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Re: reading NaNs



 | Date: Sat, 29 Oct 2005 14:21:38 -0700
 | From: Alan Watson <a.watson@xxxxxxxxxxxxxxxx>
 | 
 | Aubrey Jaffer wrote:
 | > I think there is a practical problem with "designer-NaNs" in that,
 | > unlike all other IEEE-754 number objects, they cannot be constructed
 | > by IEEE-754 floating-point operations alone.
 | 
 | Yes, you have to twiddle bits, but that isn't difficult.

Which bits do you twiddle so you don't spoof the hardware generated
NaNs?

This is platform dependent, even among IEEE-754 platforms.  As far as
I can tell, IEEE-754 implementations can vary widely in the number of
NaNs which are signaling versus silent.  How many silent NaNs you can
guarantee us for all flonum platforms?

 | > IEEE-754:1985 section 6.2:
 | >  ...
 | >  Quiet NaNs should, by means left to the implementor's discretion,
 | >  afford retrospective diagnostic information inherited from invalid or
 | >  unavailable data and results.
 | 
 | Notice that using NaNs for unavailable data is explicitly mentioned.
 | 
 | >  | That's a valid opinion, but I do not share it.  I use them quite
 | >  | usefully to flag possible and planned-for events for which there is
 | >  | no other good answer.
 | > 
 | > Such reasonable disagreement is why R6RS should *not* specify a read
 | > or write syntax for NaNs.  Implementations should be free to have
 | > read/write syntax for NaNs or not.
 | 
 | I very much disagree with your logic.  I agree that "NaNs appearing
 | in input always signal an error" is a valid point of view in that
 | it has an internal consistency and is not pointless.  However, it
 | flies against the spirit of the standard, as I see it, and against
 | practice in other languages, and eliminates other uses of NaNs.  I
 | think it is quite reasonable that R6RS should decide that your
 | opinion is valid but not the one it wishes to support.

Leaving NaN syntax unspecified does not prevent implementations from
putting NaNs to any use.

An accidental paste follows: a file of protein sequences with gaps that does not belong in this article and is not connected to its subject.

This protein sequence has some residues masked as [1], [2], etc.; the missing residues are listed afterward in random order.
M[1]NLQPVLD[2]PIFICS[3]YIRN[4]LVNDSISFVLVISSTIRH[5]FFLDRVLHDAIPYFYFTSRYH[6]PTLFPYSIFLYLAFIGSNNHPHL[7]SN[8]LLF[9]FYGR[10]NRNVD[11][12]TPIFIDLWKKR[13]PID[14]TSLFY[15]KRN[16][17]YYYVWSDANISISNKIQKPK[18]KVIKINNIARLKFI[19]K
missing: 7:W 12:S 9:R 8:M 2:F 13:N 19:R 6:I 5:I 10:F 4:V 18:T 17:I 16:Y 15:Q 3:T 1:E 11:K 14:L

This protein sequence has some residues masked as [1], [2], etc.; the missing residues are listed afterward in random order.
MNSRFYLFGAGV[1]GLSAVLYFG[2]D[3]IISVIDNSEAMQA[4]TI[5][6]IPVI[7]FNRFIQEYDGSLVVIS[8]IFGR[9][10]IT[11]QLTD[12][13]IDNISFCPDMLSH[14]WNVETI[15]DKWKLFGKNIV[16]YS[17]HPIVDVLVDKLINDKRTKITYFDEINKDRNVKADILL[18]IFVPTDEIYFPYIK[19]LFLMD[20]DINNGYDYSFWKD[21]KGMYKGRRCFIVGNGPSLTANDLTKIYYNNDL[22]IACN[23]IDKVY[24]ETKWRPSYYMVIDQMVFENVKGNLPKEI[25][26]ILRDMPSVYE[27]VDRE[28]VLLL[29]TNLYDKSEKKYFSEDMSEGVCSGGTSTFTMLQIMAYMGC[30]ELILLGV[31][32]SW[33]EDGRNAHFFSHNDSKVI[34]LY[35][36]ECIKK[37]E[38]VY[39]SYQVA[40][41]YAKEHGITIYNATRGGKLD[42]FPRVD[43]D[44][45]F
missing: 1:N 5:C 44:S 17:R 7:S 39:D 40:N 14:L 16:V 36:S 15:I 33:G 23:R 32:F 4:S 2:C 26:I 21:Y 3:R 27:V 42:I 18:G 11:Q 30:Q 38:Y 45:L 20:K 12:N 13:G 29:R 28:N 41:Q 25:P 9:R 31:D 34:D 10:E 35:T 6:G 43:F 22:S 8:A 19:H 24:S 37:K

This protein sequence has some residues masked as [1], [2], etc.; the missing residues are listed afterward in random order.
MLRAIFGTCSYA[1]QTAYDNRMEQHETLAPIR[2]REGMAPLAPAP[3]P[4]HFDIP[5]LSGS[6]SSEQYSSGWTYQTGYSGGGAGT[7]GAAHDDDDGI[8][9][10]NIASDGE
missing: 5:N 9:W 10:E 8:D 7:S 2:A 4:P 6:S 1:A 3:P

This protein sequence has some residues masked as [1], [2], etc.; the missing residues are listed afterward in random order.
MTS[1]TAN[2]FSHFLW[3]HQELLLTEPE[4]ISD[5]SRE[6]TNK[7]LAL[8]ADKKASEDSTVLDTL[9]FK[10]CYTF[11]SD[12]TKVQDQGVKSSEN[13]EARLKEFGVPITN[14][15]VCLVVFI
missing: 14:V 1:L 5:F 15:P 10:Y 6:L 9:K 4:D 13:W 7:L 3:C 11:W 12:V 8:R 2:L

Many behaviors are left unspecified by R5RS, such as when operations
on exacts would produce results not representable as exacts; and
division by zero; and multiplication by exact zero; and syntax for
EOF.

 | You talked about a program writing a data base and then re-reading
 | it.  You said you wanted it to throw an error if it read a NaN.  If
 | you want to keep NaNs out of your data base, then surely a NaN that
 | is in the data base before writing is as dangerous as a NaN in the
 | data base after reading.  In that case, you have to arrange to keep
 | NaNs from ever entering the data base, so NaNs should never be
 | written, so NaNs should never appear be read.  So I would suggest
 | that your example is invalid.
 | 
 | Basically, signalling an error on reading a NaN might significantly
 | help when:
 | 
 | (a) Reading data written by another program.  Data written by a
 | human will have to be validated anyway.
 | 
 | (b) NaNs were valid or not dangerous in the writing program but
 | invalid or dangerous in the reading program.
 | 
 | Can you give me a real example that satisfies these constraints?

Suppose we read data from a spectrometer, then compute the average of
each pair of adjacent values and write it out.  None of the values
should be infinite.  But if somehow a positive infinity and a negative
infinity were adjacent, the average would be a NaN, which would be
written out.

The probability of this happening is so remote that writing checks for
it borders on lunacy.  But stuff does happen -- I would like my
implementation to choke when reading those NaNs.